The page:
Navonim - The Ramblings of Garnel Ironheart

Navonim - The Ramblings of Garnel Ironheart
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Monday, 19 September 2011

The Right Side of Orthodoxy

As I've noted before, it's relatively easy to identify the left side of Orthodoxy, the line at which one ceases to be considered genuinely Torah-observant and can better be classified as heterodox.  Advocating for mixed seating, insisting women can be rabbis or promoting the idea that homosexual marriage is something that traditional Judaism should accept tend to be pretty big red flags. 
The problem is not with the left flank but rather with the right.  It is very hard to define when a person becomes too religious to be considered properly Torah observant.  Some of this is the fault of the superficiality with which we practice our religion.  Let's face it: a person with a black hat and suit who throws the occasional Yiddish word into his vocabulary pretty much gets a pass as "religious" irregardless of personal practice, especially in the bein adam l'chaveiro realm.  The weirder the hat, the longer the coat, the more ultra-Orthodox the person becomes.  Is there ever a point beyond ultra-Orthodoxy when the person can no longer be considered to be a normative Torah-observant Jew?
In some cases there are calls for certain groups to be classed as "too right" for Torah Judaism.  The Neturei Karta, a group of mentally ill primitives if there ever was one, is the classic example of this.  However, they're also an easy example since part of their philosophy is that they're the only real observant Jews anyway.  They're unlikely to walk into a standard community shul and participate in friendly ways so questions like "Can we count them to a minyan" or "can we give them an aliyah" are pretty much academic.
However, a recent article by Rav Yonasan Rosenblum got me thinking that there is, in fact, a working definition for "too Orthodox to be called Orthodox".  Here's the line:


I don't expect to convince the small group of extremists in Ramat Beit Shemesh that their actions endanger the chareidi community. They don't listen to Rav Elyashiv, why would they listen to me?
Here's what I'm thinking.  If one wants to look at defining differences between Modern Orthodoxy and Chareidism one must consider the role of the Rav.  As opposed to MO circles where the Rav is a guide, a teacher or a pesky shul employee good for sermons on Shabbos and Yom Tov, in the Chareidi community the Rav is an authority.  Typical of any authoritarian system there is a pecking order up to the coveted "Godol HaDor" title which, depending on which sect you belong to, is Rav Eliashiv, Rav Sternbuch or Rav {insert name of Chasidic rebbe here}.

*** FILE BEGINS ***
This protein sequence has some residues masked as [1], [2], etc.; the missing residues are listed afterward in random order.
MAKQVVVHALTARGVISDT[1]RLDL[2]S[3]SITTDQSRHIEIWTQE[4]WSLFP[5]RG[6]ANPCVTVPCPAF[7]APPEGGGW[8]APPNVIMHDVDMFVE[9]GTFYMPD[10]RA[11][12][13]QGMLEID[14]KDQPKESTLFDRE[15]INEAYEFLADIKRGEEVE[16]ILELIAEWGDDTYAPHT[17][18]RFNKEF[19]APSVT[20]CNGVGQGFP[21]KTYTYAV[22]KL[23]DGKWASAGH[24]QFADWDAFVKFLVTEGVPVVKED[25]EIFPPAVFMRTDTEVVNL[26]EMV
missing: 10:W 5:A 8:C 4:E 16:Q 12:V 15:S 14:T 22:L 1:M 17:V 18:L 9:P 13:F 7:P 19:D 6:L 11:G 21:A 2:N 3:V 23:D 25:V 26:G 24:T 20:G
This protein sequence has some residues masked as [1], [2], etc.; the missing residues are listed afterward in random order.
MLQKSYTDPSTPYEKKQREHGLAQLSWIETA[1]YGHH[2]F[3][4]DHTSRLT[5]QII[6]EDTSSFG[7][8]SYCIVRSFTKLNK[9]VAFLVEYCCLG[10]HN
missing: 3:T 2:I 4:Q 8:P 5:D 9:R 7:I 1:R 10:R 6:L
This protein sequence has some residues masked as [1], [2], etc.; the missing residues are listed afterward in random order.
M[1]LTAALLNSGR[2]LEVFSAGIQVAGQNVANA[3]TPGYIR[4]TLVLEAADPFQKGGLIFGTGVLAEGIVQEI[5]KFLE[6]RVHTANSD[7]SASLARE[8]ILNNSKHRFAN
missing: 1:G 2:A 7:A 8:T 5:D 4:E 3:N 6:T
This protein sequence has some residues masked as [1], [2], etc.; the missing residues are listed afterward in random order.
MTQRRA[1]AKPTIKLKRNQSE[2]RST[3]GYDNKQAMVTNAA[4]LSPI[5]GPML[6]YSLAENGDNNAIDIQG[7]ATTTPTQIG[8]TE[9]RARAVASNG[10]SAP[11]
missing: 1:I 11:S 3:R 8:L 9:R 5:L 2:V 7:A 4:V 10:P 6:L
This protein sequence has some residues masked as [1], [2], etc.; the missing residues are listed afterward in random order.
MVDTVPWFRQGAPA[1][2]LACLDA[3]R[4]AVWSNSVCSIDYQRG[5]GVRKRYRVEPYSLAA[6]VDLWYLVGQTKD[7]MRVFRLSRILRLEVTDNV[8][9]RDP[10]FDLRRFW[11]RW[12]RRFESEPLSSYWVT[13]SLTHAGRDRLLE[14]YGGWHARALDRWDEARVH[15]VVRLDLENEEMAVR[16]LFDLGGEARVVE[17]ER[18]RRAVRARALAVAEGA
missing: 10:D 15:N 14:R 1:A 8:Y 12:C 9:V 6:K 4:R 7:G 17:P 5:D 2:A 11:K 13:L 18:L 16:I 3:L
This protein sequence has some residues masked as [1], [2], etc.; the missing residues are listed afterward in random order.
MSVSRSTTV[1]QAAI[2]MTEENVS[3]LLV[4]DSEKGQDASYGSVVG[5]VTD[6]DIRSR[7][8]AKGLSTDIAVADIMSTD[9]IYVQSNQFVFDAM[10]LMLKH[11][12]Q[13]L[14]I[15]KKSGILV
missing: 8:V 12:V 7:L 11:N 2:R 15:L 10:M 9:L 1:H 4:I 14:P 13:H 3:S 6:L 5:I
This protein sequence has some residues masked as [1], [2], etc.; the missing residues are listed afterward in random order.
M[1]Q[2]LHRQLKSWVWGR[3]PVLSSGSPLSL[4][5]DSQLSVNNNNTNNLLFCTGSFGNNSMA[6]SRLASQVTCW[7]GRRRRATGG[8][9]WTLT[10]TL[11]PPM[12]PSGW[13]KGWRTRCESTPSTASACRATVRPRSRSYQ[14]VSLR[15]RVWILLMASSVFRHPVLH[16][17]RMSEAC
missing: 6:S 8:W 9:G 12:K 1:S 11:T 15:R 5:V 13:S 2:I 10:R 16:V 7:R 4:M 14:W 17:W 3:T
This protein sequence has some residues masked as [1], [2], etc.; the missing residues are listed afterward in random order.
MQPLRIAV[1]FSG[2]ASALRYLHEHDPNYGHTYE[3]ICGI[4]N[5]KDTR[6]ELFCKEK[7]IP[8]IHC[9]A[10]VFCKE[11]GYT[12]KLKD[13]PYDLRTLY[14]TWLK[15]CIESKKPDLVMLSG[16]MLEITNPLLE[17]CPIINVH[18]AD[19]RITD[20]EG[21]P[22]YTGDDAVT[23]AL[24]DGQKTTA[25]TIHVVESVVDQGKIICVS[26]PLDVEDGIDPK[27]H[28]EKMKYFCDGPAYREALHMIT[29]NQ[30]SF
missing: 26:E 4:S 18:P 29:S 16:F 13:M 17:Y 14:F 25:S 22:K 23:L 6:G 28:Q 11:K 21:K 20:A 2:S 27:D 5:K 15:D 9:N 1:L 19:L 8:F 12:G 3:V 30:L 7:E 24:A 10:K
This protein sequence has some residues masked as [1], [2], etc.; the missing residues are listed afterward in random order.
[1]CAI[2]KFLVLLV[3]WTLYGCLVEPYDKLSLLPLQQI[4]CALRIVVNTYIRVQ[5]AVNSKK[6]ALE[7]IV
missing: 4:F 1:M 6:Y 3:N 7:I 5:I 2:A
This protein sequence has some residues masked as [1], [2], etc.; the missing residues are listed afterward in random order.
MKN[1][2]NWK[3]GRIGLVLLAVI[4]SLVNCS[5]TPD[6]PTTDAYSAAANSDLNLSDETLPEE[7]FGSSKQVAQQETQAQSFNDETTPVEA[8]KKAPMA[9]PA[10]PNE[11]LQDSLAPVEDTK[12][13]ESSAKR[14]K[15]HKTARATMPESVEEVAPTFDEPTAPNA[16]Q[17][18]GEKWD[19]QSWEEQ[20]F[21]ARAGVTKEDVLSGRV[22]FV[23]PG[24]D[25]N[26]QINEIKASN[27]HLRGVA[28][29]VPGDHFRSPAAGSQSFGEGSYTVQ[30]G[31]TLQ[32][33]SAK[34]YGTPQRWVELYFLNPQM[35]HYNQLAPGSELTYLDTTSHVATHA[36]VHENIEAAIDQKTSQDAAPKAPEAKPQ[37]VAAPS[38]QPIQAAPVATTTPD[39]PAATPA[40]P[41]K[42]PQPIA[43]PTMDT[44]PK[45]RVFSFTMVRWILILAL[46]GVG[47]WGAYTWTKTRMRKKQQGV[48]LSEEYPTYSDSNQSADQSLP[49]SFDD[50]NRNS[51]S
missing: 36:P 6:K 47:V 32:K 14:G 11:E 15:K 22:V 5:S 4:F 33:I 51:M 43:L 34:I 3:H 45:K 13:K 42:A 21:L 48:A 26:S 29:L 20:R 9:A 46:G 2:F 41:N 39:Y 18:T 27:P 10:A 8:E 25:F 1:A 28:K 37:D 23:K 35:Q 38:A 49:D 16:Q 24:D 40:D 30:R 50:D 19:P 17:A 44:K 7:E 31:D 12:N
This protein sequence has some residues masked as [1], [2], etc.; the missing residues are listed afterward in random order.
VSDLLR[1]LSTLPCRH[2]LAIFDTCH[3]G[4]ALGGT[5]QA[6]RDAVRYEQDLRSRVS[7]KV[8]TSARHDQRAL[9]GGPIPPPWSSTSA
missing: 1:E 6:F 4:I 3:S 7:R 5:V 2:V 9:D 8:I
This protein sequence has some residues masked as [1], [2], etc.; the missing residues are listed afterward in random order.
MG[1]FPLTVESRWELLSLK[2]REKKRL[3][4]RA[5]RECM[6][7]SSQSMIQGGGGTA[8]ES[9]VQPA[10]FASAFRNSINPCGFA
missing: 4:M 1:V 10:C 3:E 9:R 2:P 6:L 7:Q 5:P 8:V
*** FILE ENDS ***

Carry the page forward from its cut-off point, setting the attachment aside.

In this system, the word of the Godol HaDor is law.  Similarly the other Gedolim from the various sects also carry a high level of authority.  Ravs Wosner and Shteinman may only be near the top of the heap but if any of them issues a psak it carries tremendous weight for the Yeshivish community.  If they say that doing the hokey-pokey four times before lunch every day is halacha then woe to any Yeshivish kolleleit who doesn't put his right foot in and put his right foot out on schedule. 
Now to the best of my knowledge, no authoritative Godol has authorized or approved the protests that are currently occuring in Beit Shemesh outside a religious girls school.  You know, the one where supposedly pious Jews line up daily to harrass little girls with such educated words as
prutza and shiksa.  In fact, some pretty prominent rabbonim have voiced their opposition to these protests, yet they go on regardless.
Similarly a few years ago there were massive riots in Meah Shearim when children's aid services abducted a child being half-starved to the death by her mentally unstable mother.  At the time there were reports that Rav Sternbuch himself has voiced disapproval of these protests.  Guess what kind of impact those statements didn't have.
Here's a final timely example.  We all recall the story about the Burka Babes of Beit Shemesh (what is it about that town that attracts all these nutbars?) and how their leader was jailed for, amongst other things, beating her children visciously and forcing them to commit incest with each other.  Unfortunately that revelation did not end the existence of this "holier than somebody" group.  No major Rav has spoken approvingly of their Talibanistic customs and several have come out against it.  Again, guess how many women have responded to rabbinic authority and removed their veils.
It's one thing for a MO to ignore a Rav who has told him to do "X".  Heck, they often avoid it because they know how little authority they have.  But here are Chareidi groups, groups defined by obedience to its religious leadership, that is ignoring its that leadership.  Inconceivable.
Unlike the left side where the worst crime is letting a woman lead Kabbalos Shabbos services, the right side seems to delight in violence and public chilul HaShem.  Certainly it is a higher priority to recognize this group's unacceptability